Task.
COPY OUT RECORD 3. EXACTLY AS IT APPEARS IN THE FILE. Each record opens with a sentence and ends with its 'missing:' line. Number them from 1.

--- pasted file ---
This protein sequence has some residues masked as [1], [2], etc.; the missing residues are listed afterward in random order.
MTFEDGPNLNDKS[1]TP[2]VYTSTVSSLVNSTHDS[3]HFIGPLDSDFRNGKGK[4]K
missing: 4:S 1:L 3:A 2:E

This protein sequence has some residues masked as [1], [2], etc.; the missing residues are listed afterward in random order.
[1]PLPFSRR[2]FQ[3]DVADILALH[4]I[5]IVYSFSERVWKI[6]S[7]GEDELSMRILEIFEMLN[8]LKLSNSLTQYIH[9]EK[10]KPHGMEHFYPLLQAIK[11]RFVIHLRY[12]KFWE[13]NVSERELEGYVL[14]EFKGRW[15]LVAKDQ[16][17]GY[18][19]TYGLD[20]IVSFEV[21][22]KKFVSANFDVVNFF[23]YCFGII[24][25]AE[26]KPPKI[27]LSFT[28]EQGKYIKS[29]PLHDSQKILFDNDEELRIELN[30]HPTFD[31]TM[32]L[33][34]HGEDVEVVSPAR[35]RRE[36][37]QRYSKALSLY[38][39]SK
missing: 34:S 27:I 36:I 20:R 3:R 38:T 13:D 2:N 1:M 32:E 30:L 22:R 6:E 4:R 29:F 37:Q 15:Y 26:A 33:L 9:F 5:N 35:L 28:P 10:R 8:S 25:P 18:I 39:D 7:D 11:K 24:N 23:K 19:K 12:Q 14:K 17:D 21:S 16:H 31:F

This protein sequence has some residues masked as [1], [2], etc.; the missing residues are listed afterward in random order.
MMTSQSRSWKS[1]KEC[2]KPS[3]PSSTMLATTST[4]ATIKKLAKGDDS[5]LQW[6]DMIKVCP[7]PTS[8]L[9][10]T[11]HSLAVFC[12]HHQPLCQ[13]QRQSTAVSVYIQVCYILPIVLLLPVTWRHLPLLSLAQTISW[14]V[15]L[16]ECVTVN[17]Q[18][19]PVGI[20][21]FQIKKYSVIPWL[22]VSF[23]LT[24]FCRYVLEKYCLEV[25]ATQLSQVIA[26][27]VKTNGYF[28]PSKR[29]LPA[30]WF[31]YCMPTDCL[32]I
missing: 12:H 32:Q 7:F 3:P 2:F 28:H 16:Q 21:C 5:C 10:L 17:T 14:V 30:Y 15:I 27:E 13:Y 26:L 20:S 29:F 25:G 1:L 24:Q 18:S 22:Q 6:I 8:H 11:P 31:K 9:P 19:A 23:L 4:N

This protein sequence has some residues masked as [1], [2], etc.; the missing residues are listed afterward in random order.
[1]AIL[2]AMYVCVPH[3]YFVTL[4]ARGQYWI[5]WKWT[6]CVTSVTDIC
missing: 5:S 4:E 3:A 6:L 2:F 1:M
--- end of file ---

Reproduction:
This protein sequence has some residues masked as [1], [2], etc.; the missing residues are listed afterward in random order.
MMTSQSRSWKS[1]KEC[2]KPS[3]PSSTMLATTST[4]ATIKKLAKGDDS[5]LQW[6]DMIKVCP[7]PTS[8]L[9][10]T[11]HSLAVFC[12]HHQPLCQ[13]QRQSTAVSVYIQVCYILPIVLLLPVTWRHLPLLSLAQTISW[14]V[15]L[16]ECVTVN[17]Q[18][19]PVGI[20][21]FQIKKYSVIPWL[22]VSF[23]LT[24]FCRYVLEKYCLEV[25]ATQLSQVIA[26][27]VKTNGYF[28]PSKR[29]LPA[30]WF[31]YCMPTDCL[32]I
missing: 12:H 32:Q 7:F 3:P 2:F 28:H 16:Q 21:C 5:C 10:L 17:T 14:V 30:Y 15:I 27:E 13:Y 26:L 20:S 29:F 25:G 1:L 24:Q 18:S 22:Q 6:I 8:H 11:P 31:K 9:P 19:A 23:L 4:N